Video

Video Rapid Spread of Ebola in West Africa Prompts Global Alert

Across West Africa, health officials are struggling to keep up with what the World Health Organization describes as the worst ebola outbreak on record. The virus has killed hundreds of people this year. U.S. President Barack Obama and other world leaders are watching the developments closely as they weigh what actions, if any, are needed to help contain the disease.
Video

Video Michelle Obama: Young Africans Need to Embrace Women's Rights

U.S. first lady Michelle Obama urged some of Africa's best and brightest to advocate for women's rights in their home countries. As VOA's Pam Dockins explains, Obama spoke to some 500 participants of the Young African Leaders Initiative, a six-week U.S.-based training and development program.
Video

Video Immigrant Influx on Texas Border Heats Up Political Debate

Immigrants from Central America continue to cross the U.S.-Mexico border in south Texas, seeking asylum in the United States, as officials grapple with ways to deal with the problem and provide shelter for thousands of minors among the illegal border crossers. As VOA's Greg Flakus reports from Houston, the issue is complicated by internal U.S. politics and U.S. relations with the troubled nations that immigrants are fleeing.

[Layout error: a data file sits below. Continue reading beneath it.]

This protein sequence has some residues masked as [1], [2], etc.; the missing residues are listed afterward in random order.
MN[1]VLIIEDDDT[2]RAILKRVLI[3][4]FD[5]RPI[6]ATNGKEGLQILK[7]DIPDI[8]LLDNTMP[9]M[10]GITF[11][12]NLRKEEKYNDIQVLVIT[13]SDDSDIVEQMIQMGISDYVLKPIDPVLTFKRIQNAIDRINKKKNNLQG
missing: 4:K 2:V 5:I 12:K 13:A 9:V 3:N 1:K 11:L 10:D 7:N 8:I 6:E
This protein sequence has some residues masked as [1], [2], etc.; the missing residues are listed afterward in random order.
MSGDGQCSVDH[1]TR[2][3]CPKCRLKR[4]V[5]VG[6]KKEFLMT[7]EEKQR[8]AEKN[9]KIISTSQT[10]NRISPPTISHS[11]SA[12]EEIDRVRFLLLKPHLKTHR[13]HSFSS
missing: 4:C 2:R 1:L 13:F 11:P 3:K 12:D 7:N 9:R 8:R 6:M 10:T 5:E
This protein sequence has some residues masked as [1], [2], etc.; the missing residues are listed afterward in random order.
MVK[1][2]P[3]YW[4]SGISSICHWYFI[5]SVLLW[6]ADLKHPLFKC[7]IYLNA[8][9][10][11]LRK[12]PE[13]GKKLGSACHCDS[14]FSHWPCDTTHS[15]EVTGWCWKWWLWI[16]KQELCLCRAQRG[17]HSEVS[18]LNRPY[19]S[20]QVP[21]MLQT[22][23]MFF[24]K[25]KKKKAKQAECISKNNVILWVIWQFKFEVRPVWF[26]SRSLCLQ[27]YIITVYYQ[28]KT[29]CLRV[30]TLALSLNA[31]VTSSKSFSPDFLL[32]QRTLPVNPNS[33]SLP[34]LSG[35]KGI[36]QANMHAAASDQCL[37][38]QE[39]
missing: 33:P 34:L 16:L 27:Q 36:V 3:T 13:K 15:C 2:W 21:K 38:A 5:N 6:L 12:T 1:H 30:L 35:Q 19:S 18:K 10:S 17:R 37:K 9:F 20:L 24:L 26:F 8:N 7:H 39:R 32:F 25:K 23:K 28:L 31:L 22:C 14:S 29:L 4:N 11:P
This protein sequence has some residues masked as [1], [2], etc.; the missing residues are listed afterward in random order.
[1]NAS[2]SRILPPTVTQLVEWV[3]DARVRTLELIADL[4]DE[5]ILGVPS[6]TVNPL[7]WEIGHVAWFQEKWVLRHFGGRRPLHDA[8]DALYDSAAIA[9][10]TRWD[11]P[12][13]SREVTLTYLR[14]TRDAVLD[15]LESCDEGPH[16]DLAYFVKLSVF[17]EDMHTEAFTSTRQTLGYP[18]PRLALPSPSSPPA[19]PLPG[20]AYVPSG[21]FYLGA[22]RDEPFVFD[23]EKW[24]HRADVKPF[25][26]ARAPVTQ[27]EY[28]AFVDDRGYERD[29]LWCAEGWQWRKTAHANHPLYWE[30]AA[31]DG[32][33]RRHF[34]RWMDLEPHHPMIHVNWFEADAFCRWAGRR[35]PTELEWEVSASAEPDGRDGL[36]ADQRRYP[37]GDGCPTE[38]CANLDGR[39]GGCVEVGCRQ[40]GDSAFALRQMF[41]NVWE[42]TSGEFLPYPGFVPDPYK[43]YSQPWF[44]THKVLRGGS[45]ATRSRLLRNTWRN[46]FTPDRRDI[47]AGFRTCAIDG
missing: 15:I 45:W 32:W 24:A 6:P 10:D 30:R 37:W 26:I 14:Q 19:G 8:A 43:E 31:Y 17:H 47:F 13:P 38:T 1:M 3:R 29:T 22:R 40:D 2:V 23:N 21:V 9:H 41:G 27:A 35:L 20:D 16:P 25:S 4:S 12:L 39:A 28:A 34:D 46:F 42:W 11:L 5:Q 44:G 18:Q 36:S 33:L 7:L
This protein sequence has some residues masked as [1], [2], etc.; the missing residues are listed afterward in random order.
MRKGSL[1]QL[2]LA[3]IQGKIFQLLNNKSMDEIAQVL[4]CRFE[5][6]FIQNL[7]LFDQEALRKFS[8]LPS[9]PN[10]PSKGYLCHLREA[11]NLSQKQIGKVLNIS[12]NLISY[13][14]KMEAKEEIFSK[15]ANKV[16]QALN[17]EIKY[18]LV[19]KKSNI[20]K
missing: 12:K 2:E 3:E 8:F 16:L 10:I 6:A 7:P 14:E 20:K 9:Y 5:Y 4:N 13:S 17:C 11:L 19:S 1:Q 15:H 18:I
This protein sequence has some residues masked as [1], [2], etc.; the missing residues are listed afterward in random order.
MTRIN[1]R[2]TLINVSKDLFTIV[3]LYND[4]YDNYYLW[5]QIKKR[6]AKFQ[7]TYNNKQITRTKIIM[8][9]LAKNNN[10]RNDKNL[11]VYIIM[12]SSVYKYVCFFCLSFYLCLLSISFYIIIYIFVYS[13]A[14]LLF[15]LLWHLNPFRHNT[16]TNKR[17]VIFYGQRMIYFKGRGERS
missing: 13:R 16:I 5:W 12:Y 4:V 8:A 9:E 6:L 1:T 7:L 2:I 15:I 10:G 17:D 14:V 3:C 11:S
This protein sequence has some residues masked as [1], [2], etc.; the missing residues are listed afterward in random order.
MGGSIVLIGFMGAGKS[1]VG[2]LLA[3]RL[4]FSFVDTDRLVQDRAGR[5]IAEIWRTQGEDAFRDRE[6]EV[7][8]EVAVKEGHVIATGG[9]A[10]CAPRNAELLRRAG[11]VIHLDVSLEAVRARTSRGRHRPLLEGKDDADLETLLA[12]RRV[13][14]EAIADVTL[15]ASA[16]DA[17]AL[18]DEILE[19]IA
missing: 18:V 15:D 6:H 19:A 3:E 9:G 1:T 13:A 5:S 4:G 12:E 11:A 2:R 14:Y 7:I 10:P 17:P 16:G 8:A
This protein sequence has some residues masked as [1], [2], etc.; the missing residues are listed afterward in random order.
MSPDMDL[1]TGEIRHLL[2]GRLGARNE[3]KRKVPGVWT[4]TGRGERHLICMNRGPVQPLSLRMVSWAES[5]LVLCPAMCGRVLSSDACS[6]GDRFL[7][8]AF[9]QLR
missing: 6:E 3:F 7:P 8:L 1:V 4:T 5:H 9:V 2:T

Video

Video Study: Latino Students Most Segregated in California

Even though legal school segregation ended in the United States 60 years ago, one study finds segregation still occurs in the U.S. based on income and race. The University of California Los Angeles Civil Rights Project finds that students in California are more segregated by race than ever before, especially Latinos. Elizabeth Lee reports for VOA from Los Angeles.

AppleAndroid